Record low water levels caused by years of drought are forcing the shutdown of the hydroelectric power plant responsible for generating 70% of Zimbabwe’s electricity. The Zambezi River Authority, which operates the Kariba Dam, ordered the shutdown on Nov. 25, saying in a letter the jointly Zimbabwe- and Zambia-owned Kariba South hydropower station had already used more than its 2022 water allocation and that usable storage was at just 4.6% of capacity. Climate change, mainly caused by the extraction and combustion of fossil fuels, is making droughts more frequent and severe.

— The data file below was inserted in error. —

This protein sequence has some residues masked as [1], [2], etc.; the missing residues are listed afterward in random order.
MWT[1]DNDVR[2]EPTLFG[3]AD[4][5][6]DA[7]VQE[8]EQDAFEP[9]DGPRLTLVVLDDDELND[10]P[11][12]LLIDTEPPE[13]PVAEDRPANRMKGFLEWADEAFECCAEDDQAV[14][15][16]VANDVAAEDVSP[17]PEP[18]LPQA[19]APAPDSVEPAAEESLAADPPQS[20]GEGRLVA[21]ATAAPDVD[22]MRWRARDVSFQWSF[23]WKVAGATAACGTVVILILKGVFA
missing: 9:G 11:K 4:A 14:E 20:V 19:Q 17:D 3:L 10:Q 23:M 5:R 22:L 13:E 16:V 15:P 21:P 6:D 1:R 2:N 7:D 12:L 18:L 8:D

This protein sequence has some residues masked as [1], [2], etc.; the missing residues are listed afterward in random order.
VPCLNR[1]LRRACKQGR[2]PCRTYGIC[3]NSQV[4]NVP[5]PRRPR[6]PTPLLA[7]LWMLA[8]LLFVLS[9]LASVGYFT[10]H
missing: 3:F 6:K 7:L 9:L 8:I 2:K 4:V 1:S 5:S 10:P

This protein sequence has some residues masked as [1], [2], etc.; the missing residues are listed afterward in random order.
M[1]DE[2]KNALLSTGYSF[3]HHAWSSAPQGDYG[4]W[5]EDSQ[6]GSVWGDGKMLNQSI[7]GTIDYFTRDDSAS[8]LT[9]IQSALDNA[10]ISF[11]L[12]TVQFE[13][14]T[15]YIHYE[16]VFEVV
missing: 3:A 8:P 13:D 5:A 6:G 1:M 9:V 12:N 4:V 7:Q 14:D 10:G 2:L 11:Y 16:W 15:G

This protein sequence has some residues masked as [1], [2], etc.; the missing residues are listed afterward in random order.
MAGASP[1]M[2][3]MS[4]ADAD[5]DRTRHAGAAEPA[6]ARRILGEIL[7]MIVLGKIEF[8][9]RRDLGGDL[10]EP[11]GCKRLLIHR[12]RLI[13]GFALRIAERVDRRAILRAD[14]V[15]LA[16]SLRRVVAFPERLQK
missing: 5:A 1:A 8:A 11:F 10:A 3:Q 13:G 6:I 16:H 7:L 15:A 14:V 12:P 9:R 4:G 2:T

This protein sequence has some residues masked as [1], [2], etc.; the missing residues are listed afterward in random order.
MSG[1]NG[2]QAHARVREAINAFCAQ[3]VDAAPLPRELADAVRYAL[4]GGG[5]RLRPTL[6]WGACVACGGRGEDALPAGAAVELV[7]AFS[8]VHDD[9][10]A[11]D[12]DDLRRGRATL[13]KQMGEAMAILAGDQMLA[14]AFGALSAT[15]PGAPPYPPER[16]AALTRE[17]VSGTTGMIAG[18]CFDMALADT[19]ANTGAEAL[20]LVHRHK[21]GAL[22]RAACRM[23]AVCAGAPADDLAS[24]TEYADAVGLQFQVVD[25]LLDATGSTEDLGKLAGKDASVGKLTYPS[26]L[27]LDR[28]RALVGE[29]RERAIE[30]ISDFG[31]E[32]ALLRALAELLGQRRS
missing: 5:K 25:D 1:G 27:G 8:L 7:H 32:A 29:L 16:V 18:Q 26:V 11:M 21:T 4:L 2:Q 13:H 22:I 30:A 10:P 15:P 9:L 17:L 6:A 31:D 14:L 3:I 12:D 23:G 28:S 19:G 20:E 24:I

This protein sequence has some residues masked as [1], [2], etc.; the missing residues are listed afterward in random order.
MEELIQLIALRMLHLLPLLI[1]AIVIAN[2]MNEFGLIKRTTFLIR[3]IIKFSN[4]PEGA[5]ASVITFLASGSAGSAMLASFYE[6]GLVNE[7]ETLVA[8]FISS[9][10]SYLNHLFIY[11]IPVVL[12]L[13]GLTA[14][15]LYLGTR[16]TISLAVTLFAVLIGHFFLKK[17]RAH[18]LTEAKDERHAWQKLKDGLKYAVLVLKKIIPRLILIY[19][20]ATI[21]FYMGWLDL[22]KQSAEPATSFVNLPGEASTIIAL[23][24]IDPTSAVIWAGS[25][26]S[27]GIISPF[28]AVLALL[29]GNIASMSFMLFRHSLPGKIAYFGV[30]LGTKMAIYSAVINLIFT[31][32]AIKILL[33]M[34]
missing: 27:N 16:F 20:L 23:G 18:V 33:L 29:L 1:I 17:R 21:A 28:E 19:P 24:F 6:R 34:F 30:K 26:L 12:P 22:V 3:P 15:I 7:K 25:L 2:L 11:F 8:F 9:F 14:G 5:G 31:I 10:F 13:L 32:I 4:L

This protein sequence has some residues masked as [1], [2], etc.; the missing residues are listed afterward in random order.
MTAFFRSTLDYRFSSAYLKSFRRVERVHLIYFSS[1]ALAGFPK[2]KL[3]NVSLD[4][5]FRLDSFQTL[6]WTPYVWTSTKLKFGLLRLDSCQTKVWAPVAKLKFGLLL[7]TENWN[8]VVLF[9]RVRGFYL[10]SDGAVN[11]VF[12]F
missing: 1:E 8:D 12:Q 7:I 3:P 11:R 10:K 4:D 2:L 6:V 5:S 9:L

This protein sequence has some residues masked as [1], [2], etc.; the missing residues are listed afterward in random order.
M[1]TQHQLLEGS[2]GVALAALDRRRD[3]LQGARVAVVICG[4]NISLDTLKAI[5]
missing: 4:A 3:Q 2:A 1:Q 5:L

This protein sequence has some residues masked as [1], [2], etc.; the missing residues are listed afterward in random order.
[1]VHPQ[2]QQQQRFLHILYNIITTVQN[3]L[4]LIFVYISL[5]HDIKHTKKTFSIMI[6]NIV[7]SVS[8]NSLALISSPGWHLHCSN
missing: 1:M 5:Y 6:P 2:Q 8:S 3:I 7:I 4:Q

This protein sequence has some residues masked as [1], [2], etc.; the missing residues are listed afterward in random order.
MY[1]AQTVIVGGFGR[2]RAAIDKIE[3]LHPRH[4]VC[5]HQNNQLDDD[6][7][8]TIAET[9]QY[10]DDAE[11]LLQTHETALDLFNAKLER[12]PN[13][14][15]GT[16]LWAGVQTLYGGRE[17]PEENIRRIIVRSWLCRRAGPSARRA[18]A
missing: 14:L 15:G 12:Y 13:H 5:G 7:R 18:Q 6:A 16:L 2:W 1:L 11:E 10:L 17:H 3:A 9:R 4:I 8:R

The plant had been producing 572 MW of the 782 MW generated in Zimbabwe. (By way of comparison, the 400 MW shortfall caused by PG&E accidentally shutting down a gas plant in August 2020 accounted for “roughly 0.5%” of California’s power demand at the time.) Zimbabwe’s already-unreliable electrical grid will likely get even spottier with increasingly old and unreliable coal-fired power plants being called upon for more power. A government newspaper said Monday the expansion of a major coal plant, expected to come online by the end of the year, will help make up some of the lost capacity. (AP, Reuters, Bloomberg $, Al Jazeera; Climate Signals background: Drought)